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Photoshop CC One-on-One is back, and this installment teaches you how to build on your basic knowledge and achieve next-level effects with this premiere image-editing program. Industry pro Deke McClelland shows you how to seamlessly move and patch areas of a photo with the Content-Aware toolset; stretch the brightness of a scene with automatic and custom Levels adjustments; create intricate designs with text and shapes; and morph an image with layer effects and transformations. Deke also shares his techniques for sharpening details, whether addressing noise and highlight/shadow clipping or camera shake, and converting a full-color image to black and white. The final chapters show you how to best print and save images for the web, making sure all your hard work pays off in the final output.
In this movie, I'll demonstrate how to work with content-aware patch, which is a kind of combination of content-aware fill along with the Patch tool. And it's best understood in the context of those features. So what I'm going to do, is demonstrate each feature in kind on this image. So I'll start things off by pressing Ctrl+Alt+J, Cmd+Option+J on the Mac. To jump this layer and name it. And I'll call this layer standard patch and then click Okay to create it. Then I'll press Ctrl+J or Cmd+Option+J again and I'll name this layer CA patch just so we can keep track of things and I'll click Okay.
All right, I'm going to turn off those top two layers, switch back to the background layer for a moment And I'm going to select this general region at the bottom of the image using the rectangular marquee tool. And let's go ahead and apply a content-aware fill. And by virtue of the fact that I've selected so much of the image, I'm forcing Photoshop to look to the trees, for its source information. So I'll go out to the Edit menu and choose the fill command. Change Use to content aware, the blending options should be set to normal and 100% respectively, and then I'll click OK.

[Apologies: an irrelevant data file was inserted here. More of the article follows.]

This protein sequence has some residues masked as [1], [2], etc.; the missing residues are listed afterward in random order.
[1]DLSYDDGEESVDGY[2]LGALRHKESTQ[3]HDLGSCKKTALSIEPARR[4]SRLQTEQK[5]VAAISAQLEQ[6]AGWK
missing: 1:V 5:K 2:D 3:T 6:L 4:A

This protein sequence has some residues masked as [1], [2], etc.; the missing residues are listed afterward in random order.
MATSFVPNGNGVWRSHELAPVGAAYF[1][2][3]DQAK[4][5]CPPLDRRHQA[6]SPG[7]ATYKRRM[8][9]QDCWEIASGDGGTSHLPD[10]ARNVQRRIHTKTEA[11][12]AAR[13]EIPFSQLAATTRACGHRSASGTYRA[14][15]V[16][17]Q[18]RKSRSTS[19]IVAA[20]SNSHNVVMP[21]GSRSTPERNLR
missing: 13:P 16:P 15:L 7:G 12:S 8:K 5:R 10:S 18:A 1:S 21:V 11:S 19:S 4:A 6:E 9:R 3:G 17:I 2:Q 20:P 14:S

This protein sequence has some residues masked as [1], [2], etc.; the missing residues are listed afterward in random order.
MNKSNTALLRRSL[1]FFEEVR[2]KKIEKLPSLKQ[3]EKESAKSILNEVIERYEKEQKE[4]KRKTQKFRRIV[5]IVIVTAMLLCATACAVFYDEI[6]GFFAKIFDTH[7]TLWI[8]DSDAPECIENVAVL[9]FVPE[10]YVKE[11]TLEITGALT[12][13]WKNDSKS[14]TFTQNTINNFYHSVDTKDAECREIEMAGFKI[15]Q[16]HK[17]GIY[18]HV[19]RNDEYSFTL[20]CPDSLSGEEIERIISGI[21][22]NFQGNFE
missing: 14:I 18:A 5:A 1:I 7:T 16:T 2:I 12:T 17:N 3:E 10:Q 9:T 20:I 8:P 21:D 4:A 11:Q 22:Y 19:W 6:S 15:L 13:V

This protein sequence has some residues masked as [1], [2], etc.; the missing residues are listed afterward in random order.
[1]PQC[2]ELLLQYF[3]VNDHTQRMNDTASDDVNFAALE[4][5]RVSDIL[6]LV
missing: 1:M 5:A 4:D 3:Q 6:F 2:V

And, what content-aware fill does, as you may recall from the previous course, is it goes ahead and decides for you, what information inside the image ought to be sourced. So, it's looking to the trees. And you can see that it also has a habit of duplicating information. So receiving several occurrences of that upper left hand tree and we are also bringing some grass in from the top because content-aware filled often wants to create a kind of transition between the deselected area and the selection. So, I'll go ahead and press Ctrl+D or Cmd+D on the Mac to deselect the image.
Let's compare that to the standard Patch tool where you're in charge of the source information. I'll go ahead and turn on this standard patch layer and select it, and I'll draw a new smaller selection outline, still pretty rough of course around the trash can and its shadow. And then, I'll go ahead and switch to the Patch tool. And if you're working along with me, you'd want to make sure to right-click on that little patch icon on the left side of the Options bar and choose Reset tool. So that you select a source option. And turn off the transparent check box. And again I'm going to source the trees this time around.
Because even though that's a ridiculous modification to this image, it's very useful for demonstrating how the tool works. So I'll go ahead and move the selection outline up into the right this time. That's going to duplicate that tree information as we can see right there. However Photoshop is also going to try to heal the edges of the selection outline. So if I press Ctrl+H or Cmd+H on a Mac, you can see that we get some healing right around the edges here. And, we're bringing in some of the green color of the grass as well, but it's obvious that we went and sourced the trees.